Morristown in Morris County, New Jersey — The American Northeast (Mid-Atlantic)
Chain of Signal Beacons
In the spring of 1779, a signal chain of log and brush pyramids was ordered built in a line along the highlands of the New Jersey coast. A beacon was to have been constructed at the “point” of this hill – a location that would seem to correspond to the area within the 1777 fortification. However, no conclusive historical documentation has been found to confirm the actual building of a beacon here. Looking south from this vista to the distant horizon, you can see the hill near Summit, New Jersey, on which another beacon was erected.
Erected by Morristown National Historical Park.
Topics. This historical marker is listed in these topic lists: Forts and Castles • War, US Revolutionary. A significant historical year for this entry is 1779.
Location. 40° 47.608′ N, 74° 29.301′ W. Marker is in MorristownTouch for map. Marker is in this post office area: Morristown NJ 07960, United States of America. Touch for directions.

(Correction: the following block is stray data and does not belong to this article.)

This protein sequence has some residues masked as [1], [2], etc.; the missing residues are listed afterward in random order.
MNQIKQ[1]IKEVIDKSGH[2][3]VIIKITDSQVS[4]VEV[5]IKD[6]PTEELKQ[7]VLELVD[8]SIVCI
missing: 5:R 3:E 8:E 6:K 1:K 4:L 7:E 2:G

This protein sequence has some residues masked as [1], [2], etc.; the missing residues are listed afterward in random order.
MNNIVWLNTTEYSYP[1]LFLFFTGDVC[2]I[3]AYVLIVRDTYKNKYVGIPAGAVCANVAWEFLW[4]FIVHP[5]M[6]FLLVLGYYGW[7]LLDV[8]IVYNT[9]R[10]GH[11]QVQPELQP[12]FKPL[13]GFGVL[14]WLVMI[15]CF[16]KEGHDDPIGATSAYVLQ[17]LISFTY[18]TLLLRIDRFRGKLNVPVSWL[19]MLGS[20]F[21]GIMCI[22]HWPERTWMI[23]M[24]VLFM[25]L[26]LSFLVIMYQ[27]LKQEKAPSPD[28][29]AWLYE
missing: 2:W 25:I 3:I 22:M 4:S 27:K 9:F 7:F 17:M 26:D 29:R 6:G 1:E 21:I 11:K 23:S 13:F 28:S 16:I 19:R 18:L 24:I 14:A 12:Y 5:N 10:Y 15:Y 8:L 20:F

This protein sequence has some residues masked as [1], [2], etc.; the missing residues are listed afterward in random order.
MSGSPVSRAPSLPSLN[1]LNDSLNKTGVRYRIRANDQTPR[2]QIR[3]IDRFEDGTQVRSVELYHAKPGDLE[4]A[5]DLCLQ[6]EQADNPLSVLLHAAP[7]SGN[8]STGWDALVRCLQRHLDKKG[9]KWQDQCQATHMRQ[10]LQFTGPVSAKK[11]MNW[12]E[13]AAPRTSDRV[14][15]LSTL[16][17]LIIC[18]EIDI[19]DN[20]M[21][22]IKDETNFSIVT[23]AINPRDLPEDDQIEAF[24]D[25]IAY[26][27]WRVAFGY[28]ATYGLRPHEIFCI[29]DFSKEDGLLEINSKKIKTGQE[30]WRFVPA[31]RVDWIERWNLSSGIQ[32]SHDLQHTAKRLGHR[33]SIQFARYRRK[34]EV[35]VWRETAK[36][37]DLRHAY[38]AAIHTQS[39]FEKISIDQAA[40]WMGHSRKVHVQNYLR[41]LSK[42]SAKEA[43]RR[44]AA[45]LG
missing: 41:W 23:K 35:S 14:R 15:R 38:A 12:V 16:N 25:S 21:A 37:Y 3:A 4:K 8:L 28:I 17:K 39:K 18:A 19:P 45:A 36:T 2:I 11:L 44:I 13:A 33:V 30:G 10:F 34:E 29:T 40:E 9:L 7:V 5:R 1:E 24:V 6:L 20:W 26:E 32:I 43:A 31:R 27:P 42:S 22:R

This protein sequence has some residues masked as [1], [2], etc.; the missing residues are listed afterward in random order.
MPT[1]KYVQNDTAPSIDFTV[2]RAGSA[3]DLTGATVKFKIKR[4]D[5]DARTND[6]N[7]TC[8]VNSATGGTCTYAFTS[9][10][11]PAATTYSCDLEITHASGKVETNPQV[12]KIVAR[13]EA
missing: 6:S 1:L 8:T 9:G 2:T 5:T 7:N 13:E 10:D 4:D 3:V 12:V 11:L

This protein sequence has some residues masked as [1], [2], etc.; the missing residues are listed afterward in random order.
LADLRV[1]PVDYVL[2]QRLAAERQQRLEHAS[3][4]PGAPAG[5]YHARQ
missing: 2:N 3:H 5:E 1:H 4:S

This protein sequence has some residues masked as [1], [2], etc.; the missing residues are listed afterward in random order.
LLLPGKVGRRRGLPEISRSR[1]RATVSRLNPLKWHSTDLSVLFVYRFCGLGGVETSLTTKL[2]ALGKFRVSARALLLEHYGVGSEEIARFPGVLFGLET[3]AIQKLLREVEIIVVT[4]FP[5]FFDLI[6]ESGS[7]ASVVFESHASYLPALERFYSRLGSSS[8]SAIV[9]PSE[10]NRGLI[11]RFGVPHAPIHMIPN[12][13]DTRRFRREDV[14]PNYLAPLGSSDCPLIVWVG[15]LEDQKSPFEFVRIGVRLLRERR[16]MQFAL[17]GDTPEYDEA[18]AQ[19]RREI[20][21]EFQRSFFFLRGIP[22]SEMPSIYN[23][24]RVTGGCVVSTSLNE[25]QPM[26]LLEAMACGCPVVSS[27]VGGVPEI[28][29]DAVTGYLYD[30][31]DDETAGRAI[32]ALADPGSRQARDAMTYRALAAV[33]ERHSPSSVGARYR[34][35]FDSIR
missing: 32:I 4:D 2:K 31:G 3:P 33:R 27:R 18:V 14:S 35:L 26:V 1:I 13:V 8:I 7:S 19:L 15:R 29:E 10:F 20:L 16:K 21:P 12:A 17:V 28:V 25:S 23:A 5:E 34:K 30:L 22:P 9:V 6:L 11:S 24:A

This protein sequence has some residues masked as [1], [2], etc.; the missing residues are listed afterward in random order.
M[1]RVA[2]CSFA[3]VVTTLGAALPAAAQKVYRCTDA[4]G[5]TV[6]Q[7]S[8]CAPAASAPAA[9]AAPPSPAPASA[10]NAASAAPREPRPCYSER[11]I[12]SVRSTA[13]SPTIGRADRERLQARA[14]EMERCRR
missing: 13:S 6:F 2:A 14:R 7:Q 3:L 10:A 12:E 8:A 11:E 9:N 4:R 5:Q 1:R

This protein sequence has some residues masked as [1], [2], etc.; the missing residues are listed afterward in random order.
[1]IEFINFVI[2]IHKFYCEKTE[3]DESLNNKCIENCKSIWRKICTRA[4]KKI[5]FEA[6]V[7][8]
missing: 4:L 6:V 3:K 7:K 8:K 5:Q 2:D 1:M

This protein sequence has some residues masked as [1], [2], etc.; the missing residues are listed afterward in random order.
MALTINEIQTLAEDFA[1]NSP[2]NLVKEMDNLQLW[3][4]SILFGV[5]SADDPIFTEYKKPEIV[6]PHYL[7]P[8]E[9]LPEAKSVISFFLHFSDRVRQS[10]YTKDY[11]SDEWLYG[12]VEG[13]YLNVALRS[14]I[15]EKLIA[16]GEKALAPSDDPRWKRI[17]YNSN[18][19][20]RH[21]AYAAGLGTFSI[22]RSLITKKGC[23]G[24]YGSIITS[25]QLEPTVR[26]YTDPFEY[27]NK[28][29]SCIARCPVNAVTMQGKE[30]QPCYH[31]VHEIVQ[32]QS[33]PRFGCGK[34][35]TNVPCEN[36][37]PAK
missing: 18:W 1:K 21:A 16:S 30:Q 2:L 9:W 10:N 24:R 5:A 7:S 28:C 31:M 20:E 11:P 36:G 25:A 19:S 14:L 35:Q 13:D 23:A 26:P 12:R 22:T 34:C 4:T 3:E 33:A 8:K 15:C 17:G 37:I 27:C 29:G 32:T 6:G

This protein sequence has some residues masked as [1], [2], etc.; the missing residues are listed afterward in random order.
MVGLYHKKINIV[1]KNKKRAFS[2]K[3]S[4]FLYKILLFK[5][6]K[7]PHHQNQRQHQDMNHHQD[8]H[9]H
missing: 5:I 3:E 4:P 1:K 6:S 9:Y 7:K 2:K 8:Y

Other nearby markers. At least 8 other markers are within walking distance of this marker. The Alarm Beacon (here, next to this marker); Fort Nonsense (within shouting distance of this marker); a different marker also named Fort Nonsense (within shouting distance of this marker); The Lay of the Land (within shouting distance of this marker); Morristown (within shouting distance of this marker); The Upper Redoubt (about 300 feet away, measured in a direct line); Iron (about 300 feet away); Mt. Kemble Home (approx. Ό mile away). Touch for a list and map of all markers in Morristown.
More about this marker. The marker contains a map showing American and British troop positions, as well as the locations of signal beacons, in New Jersey and southern New York State.
Also see . . . Fort Nonsense. Morristown National Historical Park. (Submitted on May 1, 2008, by Bill Coughlin of Woodland Park, New Jersey.)
Credits. This page was last revised on June 16, 2016. It was originally submitted on May 1, 2008, by Bill Coughlin of Woodland Park, New Jersey. This page has been viewed 1,933 times since then and 77 times this year. Photos: 1, 2, 3. submitted on May 1, 2008, by Bill Coughlin of Woodland Park, New Jersey. • Kevin W. was the editor who published this page.